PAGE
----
Personally, I’d also like to have a cash shop as well, even though I rarely spend any money in them. I love window-shopping in real life – indeed I frequently tab out of MMOs to go window-shopping on Amazon. Cash shops in games are fun, especially when you don’t spend any money. Definitely keep it on a small, discreet UI button though or, even better, at an actual location in-game that you have to make an active decision to go visit.

    • I agree with Ursan, that sounds almost exactly like what GW1 has. No sub, and then they subsequently released Factions and Nightfall (which didn’t even require the original Prophecies to play), and finally had the Eye of the North expansion. Plus, they still had a shop, but it was mostly bank tabs, an extra mission pack, skill packs (earnable in-game), character slots, etc.

  5. Just to chime in on this “In a perfect world, yes, that would be the case. However, as long as gold sellers exist and people keep using them, the playing field will never be even.” Most of the BiS or even high level gear that is “worth” something in the form of showing achievment can’t be bought through real money (unless you buy an account ofc) so I think the playfield is that much more even then, because even though there are probably a lot more people out there who have bought accounts with good geared toons than what I think there are, they only make out a fraction of the population and unless you show that you can play your character in a way that your gear suggests these people are more likely to be shunned because they bypassed the effort = reward rule. As such the disturbance in the playfield is so minimal that it does not get noticed (ofc if the practice was rampant it would be far more noticeable).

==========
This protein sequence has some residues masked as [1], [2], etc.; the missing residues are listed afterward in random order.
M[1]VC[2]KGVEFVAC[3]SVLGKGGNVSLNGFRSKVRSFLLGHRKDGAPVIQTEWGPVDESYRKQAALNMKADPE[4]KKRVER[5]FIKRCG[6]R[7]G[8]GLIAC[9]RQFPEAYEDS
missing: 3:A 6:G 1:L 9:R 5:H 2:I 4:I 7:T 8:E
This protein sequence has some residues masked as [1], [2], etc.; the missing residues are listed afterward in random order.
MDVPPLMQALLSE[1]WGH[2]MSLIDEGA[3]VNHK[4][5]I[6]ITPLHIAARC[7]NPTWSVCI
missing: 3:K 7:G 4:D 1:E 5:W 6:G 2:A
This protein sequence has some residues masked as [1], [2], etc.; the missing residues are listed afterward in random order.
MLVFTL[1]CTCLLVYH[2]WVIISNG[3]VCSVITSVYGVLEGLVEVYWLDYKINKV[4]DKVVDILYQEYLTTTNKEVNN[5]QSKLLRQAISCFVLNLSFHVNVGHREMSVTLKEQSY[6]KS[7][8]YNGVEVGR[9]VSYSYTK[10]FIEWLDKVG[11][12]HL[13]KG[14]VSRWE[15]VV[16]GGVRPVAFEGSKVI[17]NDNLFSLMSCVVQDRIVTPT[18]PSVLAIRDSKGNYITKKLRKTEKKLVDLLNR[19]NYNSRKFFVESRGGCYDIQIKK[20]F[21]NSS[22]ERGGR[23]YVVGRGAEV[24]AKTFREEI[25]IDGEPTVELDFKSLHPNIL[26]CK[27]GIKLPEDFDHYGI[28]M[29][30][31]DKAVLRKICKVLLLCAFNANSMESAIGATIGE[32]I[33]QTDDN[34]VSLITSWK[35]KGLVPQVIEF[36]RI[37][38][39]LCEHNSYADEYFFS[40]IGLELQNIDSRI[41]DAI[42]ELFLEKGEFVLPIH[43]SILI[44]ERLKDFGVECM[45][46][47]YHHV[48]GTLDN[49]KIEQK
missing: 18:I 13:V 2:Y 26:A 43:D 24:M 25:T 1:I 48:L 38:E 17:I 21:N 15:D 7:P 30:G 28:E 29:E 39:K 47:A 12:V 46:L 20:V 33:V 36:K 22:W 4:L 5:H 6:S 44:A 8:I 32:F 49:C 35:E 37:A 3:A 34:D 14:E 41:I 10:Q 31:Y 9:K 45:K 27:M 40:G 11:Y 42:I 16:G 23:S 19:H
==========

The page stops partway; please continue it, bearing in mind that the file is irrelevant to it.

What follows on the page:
As well as to the sub model having dead starting zones that has only very little to do with the payment model (if at all) and more with things such as zone structuring (why can’t a starting zone have a subarea with say level 20 mobs for example?) and mostly with the system of levels that is used to show the player progression. Having a game that conciously takes it’s nature as not having zones gated by levels into account would go a long way of solving that problem, something TSW failed horribly at. Games like WoW show the dead starting zones also extremely well (on some servers) as the difference between a level 1 character and a max level one has gotten very big (89 levels and 3 continents). Or simply that a game has reached the point where new players that are interested in the game are few and far between.

    The reason why I also dislike a cash shop for in game items is the fact that there is a subset of the population (maybe very very small) that like me play MMOs as “world simulators” thus for me anything coming “outside” of the game, especially in a manner that is condoned by the developpers (cash shop) shatters piece by piece the feeling of the MMO being a virtual world that works within it’s own set of rules with no outside interference, which is done more frequently with a cash shop as it of course attracts more customers to it. And that is something I would like to suggest as an addition to your list.

    • I think the numbers of gamers who have purchased gold or characters or whatnot from a game’s black market is more than you think. The practice is pretty rampant. I’ve found research stating that upwards of 30% of MMO players buy gold, and a fully specced out WoW account, with all the end-game items and such, can sell for upwards of $1500. The price would not be that high if there weren’t buyers. Those that make it their business run games 8-10 hours per day, and there are companies in China, real companies offering health insurance, decent salaries, and retirement plans built all around selling in-game gold. If the business is big enough that it’s capable of sustaining small country economies, it’s rampant. You might not notice it because it’s been there all along, but it is there.